Chromosomes are collections of genes, and they're not collected in any organized fashion.
Genes are distributed throughout the genome pretty much at random.
So any given chromosome is going to contain vital genes for the development of the organism.
If any of the pairs of chromosomes were to be lost,
the organism would never even develop into an embryo.
Evolution was in trouble.
There was one prediction that evolution could make:
that the chromosome pair was not lost, but fused with a different chromosome.
The chromosomes themselves have no function other than containing the genes,
so it doesn't matter if a particular group of genes is all in one chromosome or divided out into several.
How could this prediction be tested?
First of all, the genetic sequence of this fused chromosome would have to be a perfect match
with two ape chromosomes laid end-to-end (minus the usual genetic differences between them).
But there's more.
At the ends of every chromosome are telomeres, book-ending the genes the chromosome contains.
In the middle of every chromosome is a centromere,
which the cell uses to move the chromosome during cellular reproduction.
A fused chromosome would have telomeres in the middle,
and again these telomeres (as well as the ones on the end) would have to match
the telomeres in the corresponding ape chromosomes.
Moreover, there would have to be not one, but two centromeres,
and one of the centromeres would have to be deactivated.
This is a very specific, detailed, and nuanced prediction,
and if it turned out to be any other way, evolution would be a theory in severe crisis.
Thirty years later, sequencing of both human and chimpanzee genomes
allowed the scientists to test this prediction once and for all.
And what they found matched the predictions of evolution precisely.
Human chromosome #2 is a fusion of two ape chromosomes.
Everything matches just as evolution said it should.
The idea that the human chromosome should arrange itself precisely like this
without there being any relation to apes is too ridiculous to even consider.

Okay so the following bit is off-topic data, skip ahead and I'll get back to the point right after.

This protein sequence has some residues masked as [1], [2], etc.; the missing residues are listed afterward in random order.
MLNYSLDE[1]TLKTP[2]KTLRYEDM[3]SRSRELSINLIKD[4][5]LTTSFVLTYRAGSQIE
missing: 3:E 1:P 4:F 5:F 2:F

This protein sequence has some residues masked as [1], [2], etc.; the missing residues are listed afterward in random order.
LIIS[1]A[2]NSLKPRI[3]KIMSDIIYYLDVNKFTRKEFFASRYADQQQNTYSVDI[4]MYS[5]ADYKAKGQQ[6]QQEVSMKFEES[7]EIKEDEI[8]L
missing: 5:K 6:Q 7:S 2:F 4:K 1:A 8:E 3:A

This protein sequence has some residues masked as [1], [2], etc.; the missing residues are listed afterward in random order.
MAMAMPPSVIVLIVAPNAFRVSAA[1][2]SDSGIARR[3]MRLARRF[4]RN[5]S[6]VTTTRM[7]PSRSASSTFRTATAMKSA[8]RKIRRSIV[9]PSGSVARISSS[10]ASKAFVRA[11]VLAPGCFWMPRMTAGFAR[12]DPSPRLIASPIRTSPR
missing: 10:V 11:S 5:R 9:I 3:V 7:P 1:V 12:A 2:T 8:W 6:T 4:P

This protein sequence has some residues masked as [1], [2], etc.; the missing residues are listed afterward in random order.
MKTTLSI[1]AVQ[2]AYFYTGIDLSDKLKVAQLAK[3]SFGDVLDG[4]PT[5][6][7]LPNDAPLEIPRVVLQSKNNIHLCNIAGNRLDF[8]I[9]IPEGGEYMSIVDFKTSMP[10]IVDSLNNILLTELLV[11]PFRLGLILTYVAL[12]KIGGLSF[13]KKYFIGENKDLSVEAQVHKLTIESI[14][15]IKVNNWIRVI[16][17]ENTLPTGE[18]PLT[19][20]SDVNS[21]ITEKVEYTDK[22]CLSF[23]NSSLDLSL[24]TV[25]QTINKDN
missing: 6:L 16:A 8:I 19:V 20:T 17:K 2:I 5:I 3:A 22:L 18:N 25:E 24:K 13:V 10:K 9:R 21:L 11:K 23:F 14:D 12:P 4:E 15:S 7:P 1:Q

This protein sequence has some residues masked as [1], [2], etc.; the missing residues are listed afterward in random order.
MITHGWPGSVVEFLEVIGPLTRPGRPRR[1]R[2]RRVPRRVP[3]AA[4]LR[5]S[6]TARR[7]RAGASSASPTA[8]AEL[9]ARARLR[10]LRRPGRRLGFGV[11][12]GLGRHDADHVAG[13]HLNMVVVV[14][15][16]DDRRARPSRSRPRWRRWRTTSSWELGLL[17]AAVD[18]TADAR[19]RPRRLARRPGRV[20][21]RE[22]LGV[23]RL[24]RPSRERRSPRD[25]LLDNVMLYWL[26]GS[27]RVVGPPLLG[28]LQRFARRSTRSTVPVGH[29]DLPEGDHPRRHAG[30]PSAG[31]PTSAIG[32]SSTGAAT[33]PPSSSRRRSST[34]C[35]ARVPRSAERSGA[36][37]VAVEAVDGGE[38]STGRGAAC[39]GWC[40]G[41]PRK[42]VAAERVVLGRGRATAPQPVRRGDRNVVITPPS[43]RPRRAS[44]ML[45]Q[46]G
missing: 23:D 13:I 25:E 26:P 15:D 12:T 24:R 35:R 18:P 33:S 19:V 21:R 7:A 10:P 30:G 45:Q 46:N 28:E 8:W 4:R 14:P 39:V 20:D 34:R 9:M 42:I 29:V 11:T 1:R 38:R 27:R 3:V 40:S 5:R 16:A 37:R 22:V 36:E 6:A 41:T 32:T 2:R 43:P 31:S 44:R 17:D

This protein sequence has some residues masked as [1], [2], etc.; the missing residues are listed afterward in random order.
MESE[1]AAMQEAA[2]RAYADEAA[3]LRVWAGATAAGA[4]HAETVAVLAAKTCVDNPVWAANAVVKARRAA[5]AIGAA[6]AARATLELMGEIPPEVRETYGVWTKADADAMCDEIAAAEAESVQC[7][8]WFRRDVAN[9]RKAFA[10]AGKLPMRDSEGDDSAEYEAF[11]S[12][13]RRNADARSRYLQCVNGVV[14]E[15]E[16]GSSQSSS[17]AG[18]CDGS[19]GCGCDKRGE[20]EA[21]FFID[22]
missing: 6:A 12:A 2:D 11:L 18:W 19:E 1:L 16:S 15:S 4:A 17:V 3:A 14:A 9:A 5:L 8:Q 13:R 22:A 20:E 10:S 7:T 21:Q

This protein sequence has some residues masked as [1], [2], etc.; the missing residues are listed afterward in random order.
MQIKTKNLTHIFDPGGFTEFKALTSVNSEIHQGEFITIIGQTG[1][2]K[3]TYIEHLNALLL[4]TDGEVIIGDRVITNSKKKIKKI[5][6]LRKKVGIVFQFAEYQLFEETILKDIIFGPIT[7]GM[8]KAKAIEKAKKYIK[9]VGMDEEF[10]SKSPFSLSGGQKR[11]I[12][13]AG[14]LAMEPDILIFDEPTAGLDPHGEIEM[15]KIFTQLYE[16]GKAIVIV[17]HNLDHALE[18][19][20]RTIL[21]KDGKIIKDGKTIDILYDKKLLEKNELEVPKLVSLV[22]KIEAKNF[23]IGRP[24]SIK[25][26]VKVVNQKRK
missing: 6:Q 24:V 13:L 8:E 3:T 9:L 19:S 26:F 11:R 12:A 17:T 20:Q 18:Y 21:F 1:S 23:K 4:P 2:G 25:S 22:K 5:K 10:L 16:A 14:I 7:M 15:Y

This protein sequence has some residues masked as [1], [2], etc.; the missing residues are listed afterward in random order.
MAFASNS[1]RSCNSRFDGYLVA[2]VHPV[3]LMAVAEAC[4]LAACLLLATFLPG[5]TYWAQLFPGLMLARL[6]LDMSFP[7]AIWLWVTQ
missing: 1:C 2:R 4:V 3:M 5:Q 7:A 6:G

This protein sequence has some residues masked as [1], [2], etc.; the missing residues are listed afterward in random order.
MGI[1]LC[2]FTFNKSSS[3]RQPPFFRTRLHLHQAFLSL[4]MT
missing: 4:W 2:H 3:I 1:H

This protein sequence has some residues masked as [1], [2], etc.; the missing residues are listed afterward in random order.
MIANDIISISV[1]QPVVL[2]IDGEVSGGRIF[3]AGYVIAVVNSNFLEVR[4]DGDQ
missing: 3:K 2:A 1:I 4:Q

It not only confirms evolution, but spells the death of creationism and intelligent design.
If this isn't good enough for you, then consider one more prediction of evolution
regarding endogenous retroviruses, or ERVs.
Retroviruses are viruses that reverse-transcribe their RNA into DNA sequences
and integrate them into the host's genome.
By doing so, they trick the host's cells into reproducing the virus.
If such a retrovirus inserts itself into a germ cell (a sperm or ovum),
the virus's genes can be passed on to the next generation.
If a subsequent mutation destroys the virus's function,
the new DNA sequence can be passed through the generations with no ill effects.
Here is where evolution makes a prediction:
since we share a great lineage with chimpanzees,
we should have many ERV sequences in common:
not only from the same retrovirus, but also inserted into precisely the same position in the genome.
Since we are less closely related to gorillas,
the ERVs we have in common with them should be a subset of the ones we have in common with chimpanzees.
And so on.
We also should have our own unique ERV sequences commensurate
to the amount of time since our last common ancestor.
Guess what? This is EXACTLY what we find.
To see this in more depth, watch this cdk007 video giving more details:
The short answer is that the chances of such an incredible match with evolutionary prediction
coming about just by the random activities of retroviruses
are 2.0 x 10^138.
So small as to be too ridiculous to even THINK about proposing.
Some creationists counter that the insertion of retroviruses may not be completely random.
But even if the possible locations are only 1% of the genome,
that still makes a probability of 4.3 x 10^119.
No help at all.
As you can see, evolution does make testable predictions--
and very detailed and nuanced ones at that.
And the evidence we have discovered has matched them beautifully.
This could only be the case if evolution were true.
So, does evolution make accurate predictions?
In Part 3, we will look at their lame attempts to refute evolution with logic.